DOLPH to me is about everything. Not just art. Everything that I see somehow seeps into my subconscious and comes out in my work.
I had numerous ideas.
I’m an artist and an editor. Inspirations are scrambled up in my head. I like bins. I have a tendency to pick up rubbish I find in the street. I take photos of architecture. I like Brutalism, Rauschenburg, Tuttle, Rodchenko and Lanyon. The B-side of Abbey Road. Words and fonts (but not Comic Sans). I see beauty in the mundane, everyday grime. I like Soho; all of London. 'Me and Bobby Magee' by Janis Joplin. Concrete. All of the Southbank (I want my ashes scattered there). History. Archaeology.
And gaffer tape holds everything together. It’s an instant black line.
So we made a hoarding. An inspiration that also acts as a dividing line. It had to be blue because that was How it All Started.
I collated my photos of bins. I’ve been obsessed for a while. And it would be wrong not to include them here.
I made my own Combined Painting as a sort of homage to Rauschenberg.
And concrete. Concrete is London. London is my city and the main source of my inspiration. So I played at being a builder, mixing my own concrete. I had mixed results. Don’t ask me to do your kitchen.
I wrestled with this, maybe because I had a hand in setting this project up. Maybe because I know it too well. It was hard. But I hope I’ve given good DOLPH.
I was asked at the beginning of the DOLPH project “how would you answer the brief”. I had no idea. I hadn’t thought that far ahead. Now, a year later, Tash and myself are putting ourselves on the spot, and breaking one of our own rules… sharing the space. But that’s been the interesting thing for me. Tash bringing the hoarding out from her paintings provided the catalyst for my response. I recalled Tal R’s recent corridor structure, ‘Blinds’ (2015), with the closed pull-blind motif repeated again and again in different media. Passing through someone else’s claustrophobic mania appealed to me, so my response for DOLPH is an attempt at navigating people through my own creative process. To show the things that interest me, how I gather stuff, make connections and riff on an idea, following my nose down sidetracks and detours till stories emerge like distant versions of an initial desire.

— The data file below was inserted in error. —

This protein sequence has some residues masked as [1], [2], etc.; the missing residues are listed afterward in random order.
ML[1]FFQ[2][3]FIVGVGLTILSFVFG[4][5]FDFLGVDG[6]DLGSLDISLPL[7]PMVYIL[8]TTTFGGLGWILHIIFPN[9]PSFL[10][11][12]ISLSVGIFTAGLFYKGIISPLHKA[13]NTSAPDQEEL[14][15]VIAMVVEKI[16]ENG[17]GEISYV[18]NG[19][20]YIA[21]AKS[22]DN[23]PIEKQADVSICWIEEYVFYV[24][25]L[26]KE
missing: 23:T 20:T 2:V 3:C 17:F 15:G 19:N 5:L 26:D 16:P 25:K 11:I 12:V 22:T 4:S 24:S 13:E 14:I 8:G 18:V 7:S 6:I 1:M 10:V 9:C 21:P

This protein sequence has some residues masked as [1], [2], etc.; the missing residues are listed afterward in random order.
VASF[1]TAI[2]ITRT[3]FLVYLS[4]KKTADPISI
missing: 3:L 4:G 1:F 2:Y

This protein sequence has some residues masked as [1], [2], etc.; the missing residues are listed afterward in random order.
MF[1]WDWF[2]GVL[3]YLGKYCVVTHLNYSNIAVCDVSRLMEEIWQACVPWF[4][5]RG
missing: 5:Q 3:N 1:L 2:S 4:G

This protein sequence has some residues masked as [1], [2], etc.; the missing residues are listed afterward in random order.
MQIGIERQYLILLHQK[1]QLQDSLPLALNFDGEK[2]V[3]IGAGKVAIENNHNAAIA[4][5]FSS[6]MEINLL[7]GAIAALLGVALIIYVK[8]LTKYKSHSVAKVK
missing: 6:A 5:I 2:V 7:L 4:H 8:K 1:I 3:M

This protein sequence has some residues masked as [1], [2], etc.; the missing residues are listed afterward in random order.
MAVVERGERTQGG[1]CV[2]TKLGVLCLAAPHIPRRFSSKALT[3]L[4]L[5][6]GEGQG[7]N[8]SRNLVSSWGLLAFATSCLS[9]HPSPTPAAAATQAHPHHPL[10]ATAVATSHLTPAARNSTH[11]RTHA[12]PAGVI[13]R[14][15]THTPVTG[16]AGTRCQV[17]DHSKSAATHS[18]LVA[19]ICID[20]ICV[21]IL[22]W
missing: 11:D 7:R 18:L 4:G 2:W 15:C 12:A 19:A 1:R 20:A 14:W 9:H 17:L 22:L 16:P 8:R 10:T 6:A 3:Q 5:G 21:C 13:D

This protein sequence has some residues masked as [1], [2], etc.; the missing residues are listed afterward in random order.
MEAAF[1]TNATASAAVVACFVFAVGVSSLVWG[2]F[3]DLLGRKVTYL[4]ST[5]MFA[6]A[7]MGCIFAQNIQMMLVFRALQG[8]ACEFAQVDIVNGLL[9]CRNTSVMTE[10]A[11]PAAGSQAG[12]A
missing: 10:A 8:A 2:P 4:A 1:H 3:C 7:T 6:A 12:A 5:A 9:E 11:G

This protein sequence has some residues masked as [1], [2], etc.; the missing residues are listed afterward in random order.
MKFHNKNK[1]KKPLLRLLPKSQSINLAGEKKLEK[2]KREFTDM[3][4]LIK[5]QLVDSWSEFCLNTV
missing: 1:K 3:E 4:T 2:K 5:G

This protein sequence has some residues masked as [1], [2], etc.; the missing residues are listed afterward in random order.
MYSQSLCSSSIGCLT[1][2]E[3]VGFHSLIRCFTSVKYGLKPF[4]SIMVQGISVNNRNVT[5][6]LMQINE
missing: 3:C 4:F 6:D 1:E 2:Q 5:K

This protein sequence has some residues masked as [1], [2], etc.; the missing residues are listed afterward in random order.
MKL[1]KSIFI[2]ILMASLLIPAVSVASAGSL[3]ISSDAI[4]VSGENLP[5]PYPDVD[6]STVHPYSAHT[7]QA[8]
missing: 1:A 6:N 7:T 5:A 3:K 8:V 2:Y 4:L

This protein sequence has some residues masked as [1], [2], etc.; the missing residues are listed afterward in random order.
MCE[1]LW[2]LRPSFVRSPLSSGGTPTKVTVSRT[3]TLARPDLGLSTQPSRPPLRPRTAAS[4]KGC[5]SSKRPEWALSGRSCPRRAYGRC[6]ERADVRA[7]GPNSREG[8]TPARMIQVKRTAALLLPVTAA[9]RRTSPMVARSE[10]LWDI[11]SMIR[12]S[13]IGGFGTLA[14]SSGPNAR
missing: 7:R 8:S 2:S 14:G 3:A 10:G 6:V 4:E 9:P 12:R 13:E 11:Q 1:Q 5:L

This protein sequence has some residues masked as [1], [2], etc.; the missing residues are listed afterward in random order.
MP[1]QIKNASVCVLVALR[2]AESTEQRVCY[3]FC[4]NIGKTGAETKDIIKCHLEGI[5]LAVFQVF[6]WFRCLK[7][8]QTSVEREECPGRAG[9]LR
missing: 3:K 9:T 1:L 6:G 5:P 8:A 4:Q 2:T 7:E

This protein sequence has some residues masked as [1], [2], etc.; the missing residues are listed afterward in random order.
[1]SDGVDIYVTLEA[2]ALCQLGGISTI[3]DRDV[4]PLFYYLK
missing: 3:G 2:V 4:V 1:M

I’m a messy worker, which suits me fine, and it makes sense for the messing around to be hidden away behind a screen, as it is in the studio. And like the studio, things are pinned to the wall, others scattered around, often on the floor; ideas waiting to be seized upon at any given time. And that’s how my paintings develop, both conceptually and materially – in the moment, utilising options within an arms reach such as drawings or dirty paint rags, lumps of plasticine or torn passages from magazines.
If I’d had to do this alone it would have looked quite different. Sharing the exhibition and combining an influence that has dictated the concept has been a really useful exercise, and I think it helped us both… this may be an interesting development to be explored again.
Natasha Kahn & Paul Cole 2015